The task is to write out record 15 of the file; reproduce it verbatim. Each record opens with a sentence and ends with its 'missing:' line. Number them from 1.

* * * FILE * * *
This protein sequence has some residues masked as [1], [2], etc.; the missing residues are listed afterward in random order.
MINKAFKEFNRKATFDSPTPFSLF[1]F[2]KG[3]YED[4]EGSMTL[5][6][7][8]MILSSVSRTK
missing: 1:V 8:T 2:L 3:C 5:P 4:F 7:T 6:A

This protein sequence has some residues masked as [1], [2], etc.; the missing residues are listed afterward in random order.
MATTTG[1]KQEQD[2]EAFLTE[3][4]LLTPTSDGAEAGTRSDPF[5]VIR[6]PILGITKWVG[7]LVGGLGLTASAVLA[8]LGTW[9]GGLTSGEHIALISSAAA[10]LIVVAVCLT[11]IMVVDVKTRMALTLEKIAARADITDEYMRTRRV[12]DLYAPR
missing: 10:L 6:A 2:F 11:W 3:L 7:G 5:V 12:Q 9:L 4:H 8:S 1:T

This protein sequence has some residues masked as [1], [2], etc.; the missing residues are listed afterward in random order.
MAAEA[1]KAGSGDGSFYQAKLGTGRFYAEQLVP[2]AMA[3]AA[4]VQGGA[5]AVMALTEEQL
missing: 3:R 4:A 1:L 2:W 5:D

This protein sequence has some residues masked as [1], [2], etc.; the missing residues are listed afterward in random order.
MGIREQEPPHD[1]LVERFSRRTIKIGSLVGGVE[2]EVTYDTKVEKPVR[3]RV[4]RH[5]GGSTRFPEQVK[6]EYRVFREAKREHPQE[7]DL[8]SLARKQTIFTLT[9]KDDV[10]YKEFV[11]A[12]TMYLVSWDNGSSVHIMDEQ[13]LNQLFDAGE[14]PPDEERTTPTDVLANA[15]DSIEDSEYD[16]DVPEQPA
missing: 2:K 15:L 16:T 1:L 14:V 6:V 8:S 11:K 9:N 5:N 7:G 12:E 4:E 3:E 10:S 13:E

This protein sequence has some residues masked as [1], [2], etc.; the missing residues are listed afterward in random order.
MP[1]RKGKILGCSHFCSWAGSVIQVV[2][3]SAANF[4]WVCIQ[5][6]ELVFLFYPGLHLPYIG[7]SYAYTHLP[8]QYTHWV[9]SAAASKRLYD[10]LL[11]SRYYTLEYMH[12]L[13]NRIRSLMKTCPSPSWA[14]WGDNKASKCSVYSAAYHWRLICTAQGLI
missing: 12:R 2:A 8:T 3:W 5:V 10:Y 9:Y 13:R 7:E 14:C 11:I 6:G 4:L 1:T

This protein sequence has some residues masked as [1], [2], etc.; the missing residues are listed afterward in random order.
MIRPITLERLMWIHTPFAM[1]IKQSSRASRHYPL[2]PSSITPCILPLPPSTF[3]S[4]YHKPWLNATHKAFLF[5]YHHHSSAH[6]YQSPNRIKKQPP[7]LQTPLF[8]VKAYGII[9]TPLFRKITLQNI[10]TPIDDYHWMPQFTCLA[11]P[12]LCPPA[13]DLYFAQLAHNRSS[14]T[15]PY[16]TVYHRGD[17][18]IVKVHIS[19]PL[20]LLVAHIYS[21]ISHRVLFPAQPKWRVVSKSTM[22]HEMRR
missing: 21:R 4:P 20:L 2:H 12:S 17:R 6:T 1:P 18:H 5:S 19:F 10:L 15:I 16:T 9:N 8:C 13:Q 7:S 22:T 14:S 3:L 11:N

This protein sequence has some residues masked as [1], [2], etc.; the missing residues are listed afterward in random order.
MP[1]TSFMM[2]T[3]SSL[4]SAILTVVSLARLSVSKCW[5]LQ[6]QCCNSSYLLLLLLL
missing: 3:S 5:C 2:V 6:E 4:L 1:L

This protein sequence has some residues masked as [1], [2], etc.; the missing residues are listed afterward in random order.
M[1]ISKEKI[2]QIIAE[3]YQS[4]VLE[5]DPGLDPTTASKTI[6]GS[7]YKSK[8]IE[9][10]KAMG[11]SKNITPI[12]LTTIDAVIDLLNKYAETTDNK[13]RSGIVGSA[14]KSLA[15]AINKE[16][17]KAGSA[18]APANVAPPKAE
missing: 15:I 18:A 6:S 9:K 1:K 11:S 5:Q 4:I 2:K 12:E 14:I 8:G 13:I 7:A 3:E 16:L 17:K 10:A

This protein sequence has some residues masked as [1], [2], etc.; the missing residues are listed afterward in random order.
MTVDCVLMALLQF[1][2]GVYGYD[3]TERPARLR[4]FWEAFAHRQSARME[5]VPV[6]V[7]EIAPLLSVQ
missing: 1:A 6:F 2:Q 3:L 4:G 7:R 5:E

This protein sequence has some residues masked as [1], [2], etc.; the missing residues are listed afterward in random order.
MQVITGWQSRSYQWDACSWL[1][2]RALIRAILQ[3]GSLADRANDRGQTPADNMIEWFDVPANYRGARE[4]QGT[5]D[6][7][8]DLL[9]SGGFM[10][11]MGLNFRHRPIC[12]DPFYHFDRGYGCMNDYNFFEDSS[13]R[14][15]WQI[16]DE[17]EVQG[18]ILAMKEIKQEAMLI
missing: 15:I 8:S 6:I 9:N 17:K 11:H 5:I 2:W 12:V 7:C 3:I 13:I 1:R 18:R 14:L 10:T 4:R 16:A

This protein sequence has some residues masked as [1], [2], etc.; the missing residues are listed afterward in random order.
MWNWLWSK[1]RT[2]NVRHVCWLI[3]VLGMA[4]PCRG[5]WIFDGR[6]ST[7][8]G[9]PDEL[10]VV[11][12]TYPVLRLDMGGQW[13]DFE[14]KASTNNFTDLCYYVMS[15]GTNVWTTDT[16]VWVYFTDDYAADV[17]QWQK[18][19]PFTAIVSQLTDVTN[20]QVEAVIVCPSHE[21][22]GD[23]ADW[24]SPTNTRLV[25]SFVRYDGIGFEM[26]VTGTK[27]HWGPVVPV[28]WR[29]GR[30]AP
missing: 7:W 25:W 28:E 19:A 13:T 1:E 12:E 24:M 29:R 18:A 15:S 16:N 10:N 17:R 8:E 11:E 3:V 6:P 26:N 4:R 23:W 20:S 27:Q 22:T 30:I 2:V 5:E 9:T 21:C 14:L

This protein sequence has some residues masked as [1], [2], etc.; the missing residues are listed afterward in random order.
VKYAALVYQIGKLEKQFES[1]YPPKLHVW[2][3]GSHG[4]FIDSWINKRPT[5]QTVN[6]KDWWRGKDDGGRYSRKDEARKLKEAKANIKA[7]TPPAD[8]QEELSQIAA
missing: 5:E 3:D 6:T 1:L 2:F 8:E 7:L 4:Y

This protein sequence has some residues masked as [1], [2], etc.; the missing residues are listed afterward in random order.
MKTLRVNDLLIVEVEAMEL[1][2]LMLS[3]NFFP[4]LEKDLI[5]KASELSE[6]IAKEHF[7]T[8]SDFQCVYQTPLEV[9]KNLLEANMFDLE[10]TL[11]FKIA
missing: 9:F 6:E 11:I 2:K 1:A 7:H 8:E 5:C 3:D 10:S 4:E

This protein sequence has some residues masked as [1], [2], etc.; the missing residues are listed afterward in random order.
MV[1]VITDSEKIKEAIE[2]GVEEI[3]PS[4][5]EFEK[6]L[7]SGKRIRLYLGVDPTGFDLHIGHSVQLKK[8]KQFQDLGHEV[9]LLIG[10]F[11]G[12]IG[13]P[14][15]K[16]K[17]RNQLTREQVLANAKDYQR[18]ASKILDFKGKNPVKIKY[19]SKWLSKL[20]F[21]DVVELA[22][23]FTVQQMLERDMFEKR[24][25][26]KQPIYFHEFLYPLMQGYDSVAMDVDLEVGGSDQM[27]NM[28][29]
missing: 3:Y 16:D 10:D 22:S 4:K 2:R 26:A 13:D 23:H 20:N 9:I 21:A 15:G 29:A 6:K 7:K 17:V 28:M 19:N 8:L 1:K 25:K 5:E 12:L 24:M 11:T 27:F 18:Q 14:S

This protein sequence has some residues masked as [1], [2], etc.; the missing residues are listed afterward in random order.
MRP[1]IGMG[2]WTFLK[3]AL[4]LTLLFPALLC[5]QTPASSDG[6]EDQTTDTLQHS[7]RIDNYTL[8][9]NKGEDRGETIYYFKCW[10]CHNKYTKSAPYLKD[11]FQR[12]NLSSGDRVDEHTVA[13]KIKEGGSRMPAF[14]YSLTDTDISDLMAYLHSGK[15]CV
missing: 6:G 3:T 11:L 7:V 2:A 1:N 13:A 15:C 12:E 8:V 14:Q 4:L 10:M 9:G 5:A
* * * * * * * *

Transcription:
This protein sequence has some residues masked as [1], [2], etc.; the missing residues are listed afterward in random order.
MRP[1]IGMG[2]WTFLK[3]AL[4]LTLLFPALLC[5]QTPASSDG[6]EDQTTDTLQHS[7]RIDNYTL[8][9]NKGEDRGETIYYFKCW[10]CHNKYTKSAPYLKD[11]FQR[12]NLSSGDRVDEHTVA[13]KIKEGGSRMPAF[14]YSLTDTDISDLMAYLHSGK[15]CV
missing: 6:G 3:T 11:L 7:V 2:A 1:N 13:A 15:C 12:E 8:V 14:Q 4:L 10:M 9:G 5:A